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“We have to take that threat seriously, even though neither nation yet has a mature capability,” he said at the Atlantic Council’s Center on International Security on Wednesday.
He stressed that a developed missile defense strategy should be seen as the top priority and best option to protect the US from suck attacks.
“The enemy knows there will be a significant price to pay with a missile launch against the United States,” Winnefeld said in remarks carried by the American Forces Press Service.
“This is about ensuring we can deny the objectives of any insecure authoritarian state that believes acquisition of deliverable weapons of mass destruction is key to the preservation of its regime.”
Although he acknowledged that North Korea had not yet tested a missile that could reach US shores, Winnefeld maintained that Pyongyang was closer than any American enemy to producing such a weapon.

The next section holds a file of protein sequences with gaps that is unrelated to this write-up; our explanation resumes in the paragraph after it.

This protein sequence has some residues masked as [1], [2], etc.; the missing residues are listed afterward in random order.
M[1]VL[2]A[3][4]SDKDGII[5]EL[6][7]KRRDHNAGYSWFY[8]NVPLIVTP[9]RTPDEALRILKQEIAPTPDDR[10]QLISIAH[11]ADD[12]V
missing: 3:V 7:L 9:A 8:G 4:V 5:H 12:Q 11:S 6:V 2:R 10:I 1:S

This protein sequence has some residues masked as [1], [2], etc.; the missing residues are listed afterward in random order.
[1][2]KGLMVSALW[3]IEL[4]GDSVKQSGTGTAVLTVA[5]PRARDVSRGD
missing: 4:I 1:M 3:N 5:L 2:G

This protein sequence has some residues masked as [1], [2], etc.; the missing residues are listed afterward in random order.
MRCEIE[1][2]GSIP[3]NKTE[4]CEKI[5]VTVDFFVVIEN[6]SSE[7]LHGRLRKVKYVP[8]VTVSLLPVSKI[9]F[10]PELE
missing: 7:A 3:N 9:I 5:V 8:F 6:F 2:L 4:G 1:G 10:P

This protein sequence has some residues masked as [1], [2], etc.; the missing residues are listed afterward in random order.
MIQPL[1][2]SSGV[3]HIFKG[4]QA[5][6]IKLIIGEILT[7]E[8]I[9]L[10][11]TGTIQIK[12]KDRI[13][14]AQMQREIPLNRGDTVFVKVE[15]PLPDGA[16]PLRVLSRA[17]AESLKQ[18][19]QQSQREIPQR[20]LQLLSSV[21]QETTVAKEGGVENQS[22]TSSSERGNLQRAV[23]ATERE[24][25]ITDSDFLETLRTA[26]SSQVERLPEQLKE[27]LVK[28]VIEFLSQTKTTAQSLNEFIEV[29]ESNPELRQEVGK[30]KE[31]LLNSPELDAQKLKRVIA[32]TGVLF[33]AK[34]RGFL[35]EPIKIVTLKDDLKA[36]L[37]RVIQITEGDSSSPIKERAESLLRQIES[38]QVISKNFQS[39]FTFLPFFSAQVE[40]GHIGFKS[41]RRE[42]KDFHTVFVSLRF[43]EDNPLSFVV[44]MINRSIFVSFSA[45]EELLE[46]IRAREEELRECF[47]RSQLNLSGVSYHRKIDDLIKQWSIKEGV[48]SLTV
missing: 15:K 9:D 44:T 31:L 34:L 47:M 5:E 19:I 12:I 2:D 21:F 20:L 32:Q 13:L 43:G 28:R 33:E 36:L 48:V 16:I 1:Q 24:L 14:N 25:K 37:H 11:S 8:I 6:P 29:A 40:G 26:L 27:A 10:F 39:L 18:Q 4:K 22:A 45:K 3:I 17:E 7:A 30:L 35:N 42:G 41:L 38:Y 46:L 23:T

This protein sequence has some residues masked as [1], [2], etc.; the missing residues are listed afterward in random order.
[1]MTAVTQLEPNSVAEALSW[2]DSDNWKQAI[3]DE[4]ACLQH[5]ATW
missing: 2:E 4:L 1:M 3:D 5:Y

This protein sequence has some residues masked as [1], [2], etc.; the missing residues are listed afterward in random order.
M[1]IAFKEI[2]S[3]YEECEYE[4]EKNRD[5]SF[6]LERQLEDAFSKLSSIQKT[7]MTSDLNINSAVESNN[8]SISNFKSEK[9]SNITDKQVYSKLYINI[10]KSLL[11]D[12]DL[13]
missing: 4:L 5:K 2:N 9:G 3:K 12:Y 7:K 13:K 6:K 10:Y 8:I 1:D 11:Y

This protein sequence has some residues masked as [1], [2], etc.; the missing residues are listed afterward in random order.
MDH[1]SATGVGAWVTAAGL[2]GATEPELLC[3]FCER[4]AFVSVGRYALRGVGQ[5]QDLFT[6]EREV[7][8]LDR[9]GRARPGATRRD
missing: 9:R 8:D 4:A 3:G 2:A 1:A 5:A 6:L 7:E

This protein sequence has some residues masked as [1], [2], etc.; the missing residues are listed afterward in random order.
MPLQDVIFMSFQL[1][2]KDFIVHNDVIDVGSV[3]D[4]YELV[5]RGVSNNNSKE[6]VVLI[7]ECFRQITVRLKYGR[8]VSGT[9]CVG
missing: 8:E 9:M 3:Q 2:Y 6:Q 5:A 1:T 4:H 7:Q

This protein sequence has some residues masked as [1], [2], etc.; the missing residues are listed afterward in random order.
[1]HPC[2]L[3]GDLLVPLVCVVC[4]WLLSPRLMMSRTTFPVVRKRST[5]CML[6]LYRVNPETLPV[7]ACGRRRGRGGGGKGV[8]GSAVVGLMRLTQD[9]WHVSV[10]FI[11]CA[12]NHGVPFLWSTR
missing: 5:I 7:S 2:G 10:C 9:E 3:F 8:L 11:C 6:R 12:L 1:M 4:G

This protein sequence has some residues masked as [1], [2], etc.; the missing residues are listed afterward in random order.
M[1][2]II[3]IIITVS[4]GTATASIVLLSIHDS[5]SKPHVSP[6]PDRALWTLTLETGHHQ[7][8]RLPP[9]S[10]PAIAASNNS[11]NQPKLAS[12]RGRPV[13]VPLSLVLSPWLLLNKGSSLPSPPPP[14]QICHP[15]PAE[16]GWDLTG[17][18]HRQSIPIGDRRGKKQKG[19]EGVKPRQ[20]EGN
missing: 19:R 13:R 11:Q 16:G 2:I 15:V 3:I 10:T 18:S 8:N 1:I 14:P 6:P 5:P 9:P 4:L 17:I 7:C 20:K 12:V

The Vice-Chairman also said that the US is stressing the creation of regional ballistic missile defense systems, particularly in cooperation with allies such as South Korea and Japan.
“We’re encouraging our allies and partners to acquire their own missile defenses and to strengthen regional missile defense cooperation that will result in better performance than individual countries acting alone,” he said.
But on Thursday, South Korean officials said they had no knowledge of a report in the Wall Street Journal (WSJ) which indicated that the Pentagon was surveying territory in the Korean Peninsula to deploy a Terminal High-Altitude Area Defense (THAAD) battery.
The South Korean Yonhap news agency quoted defense ministry spokesman Kim Min-seok as saying that Seoul was “unaware” of the US initiative.
The WSJ said that Washington had not yet made a final decision on the deployment of THAAD.